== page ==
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Medco and Indiana Univ. study patient health records
The recent advisory from the Society for Cardiovascular Angiography and Interventions to health care providers to avoid prescribing proton pump inhibitor drugs in dual-platelet therapy for patients who have received stents, besides sending a shockwave to PPI makers, demonstrates the growing power of outcomes studies—especially large-sample ones.
The study, involving nearly 17,000 patients, shows that PPIs pantoprazole (Protonix), esomeprazole (Nexium), omeprazole (Prilosec), and Lansoprazole (Prevacid), when used in combination with Plavix (clopidogrel), raise the risk of heart attack and stroke for patients recovering from stent placement surgery. The society asked healthcare providers to “consider prescribing a histaminergic (H2) blocker (such as Zantac or Tagamet) or antacids instead of a PPI, considering the high risk for adverse events shown in this study,” according to an announcement.
The study was conducted by Medco Health Solutions Inc. (Franklin Lakes, NJ) and the Indiana University School of Medicine (Indianapolis). Researchers found that using any one of the PPIs in conjunction with Plavix increases the risk of hospitalization for a cardiovascular event by 51%. While acknowledging that still more research is needed, the society notes that the study is the largest trial to date to examine the outcomes of patients who are taking Plavix and a PPI.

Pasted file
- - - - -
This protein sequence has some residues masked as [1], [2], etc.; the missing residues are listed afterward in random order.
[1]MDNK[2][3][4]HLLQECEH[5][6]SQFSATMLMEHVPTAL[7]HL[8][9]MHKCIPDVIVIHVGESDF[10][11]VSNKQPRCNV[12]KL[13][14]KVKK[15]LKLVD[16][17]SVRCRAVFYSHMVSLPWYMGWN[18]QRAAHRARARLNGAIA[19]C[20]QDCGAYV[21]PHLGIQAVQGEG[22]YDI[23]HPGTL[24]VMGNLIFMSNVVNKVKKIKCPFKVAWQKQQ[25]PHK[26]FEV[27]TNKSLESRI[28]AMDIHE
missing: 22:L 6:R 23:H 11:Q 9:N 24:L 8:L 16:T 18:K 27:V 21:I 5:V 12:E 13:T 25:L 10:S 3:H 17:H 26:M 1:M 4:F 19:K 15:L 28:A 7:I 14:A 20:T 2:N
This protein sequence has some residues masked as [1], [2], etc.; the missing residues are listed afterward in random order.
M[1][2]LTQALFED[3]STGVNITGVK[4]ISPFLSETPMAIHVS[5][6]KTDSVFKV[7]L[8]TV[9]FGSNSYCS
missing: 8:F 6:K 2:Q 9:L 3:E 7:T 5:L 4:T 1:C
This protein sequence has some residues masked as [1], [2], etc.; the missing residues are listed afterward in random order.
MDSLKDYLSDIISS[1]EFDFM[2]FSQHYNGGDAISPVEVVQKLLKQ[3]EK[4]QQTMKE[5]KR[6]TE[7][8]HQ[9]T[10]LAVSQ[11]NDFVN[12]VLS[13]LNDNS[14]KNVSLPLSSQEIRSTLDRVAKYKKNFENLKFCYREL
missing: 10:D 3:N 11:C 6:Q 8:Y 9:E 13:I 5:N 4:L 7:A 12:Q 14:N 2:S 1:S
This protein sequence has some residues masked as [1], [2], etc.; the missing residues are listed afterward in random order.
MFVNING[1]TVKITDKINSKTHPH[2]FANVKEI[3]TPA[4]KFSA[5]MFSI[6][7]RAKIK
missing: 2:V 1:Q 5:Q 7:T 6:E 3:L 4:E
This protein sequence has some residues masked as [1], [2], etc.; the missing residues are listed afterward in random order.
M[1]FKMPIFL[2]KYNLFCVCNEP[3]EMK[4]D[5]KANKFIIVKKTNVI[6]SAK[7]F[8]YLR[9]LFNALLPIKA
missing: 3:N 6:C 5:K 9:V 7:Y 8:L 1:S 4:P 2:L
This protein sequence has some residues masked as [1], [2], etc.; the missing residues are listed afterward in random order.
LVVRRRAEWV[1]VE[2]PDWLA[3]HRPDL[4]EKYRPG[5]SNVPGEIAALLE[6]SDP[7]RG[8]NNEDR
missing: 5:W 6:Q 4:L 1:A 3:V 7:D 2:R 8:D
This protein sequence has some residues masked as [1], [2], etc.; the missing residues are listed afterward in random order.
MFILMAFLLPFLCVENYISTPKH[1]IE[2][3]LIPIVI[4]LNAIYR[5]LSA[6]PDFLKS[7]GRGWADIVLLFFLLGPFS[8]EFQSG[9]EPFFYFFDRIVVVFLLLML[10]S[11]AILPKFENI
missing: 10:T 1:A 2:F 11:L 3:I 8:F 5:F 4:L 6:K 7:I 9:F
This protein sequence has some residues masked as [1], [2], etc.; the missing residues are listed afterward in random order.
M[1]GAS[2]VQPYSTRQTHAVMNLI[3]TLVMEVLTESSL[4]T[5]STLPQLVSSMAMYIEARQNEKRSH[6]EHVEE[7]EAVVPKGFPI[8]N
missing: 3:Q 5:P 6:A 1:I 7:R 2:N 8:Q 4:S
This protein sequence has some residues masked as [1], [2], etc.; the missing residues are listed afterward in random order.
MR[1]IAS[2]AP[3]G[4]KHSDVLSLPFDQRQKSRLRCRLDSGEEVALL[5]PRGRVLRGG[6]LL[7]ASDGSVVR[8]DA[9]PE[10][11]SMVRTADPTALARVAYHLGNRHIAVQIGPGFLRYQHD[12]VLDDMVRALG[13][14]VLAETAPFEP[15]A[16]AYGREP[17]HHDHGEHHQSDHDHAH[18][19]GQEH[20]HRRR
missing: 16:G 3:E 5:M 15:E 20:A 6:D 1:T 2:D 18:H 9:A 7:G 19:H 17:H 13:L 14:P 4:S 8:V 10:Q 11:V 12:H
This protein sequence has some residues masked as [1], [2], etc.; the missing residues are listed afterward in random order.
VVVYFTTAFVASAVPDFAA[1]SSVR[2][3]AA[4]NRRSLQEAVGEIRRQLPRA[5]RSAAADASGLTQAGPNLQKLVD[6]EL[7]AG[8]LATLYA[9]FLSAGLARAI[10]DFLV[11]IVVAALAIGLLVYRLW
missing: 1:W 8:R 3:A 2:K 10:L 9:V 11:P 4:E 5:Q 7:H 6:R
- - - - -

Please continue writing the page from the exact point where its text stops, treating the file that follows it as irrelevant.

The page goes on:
While there is no question that the results are significant for heart patients and cardiologists, the study is also notable for putting a spotlight on what Medco calls its Therapeutic Resource Centers, which develop clinical evidence based on tracking patient prescription and treatment records. Within this, Medco and Indiana U. have set up a program called the Clopidogrel Outcomes Study; the PPI report is one of a series from that program. Such outcomes studies will set a pattern for comparative effectiveness research (CER), which is now getting greatly expanded funding in the Obama Administration.
Plavix is one of the world’s most prescribed drugs, according to the announcement, and ranked third in 2008 US pharmaceutical sales. “While this study confirms prior research, it brings us a step further in our understanding by showing that this is a problem associated with each of the four most popular PPIs,” says Dr. Robert Epstein, chief medical officer at Medco and one of the study researchers, in the announcement.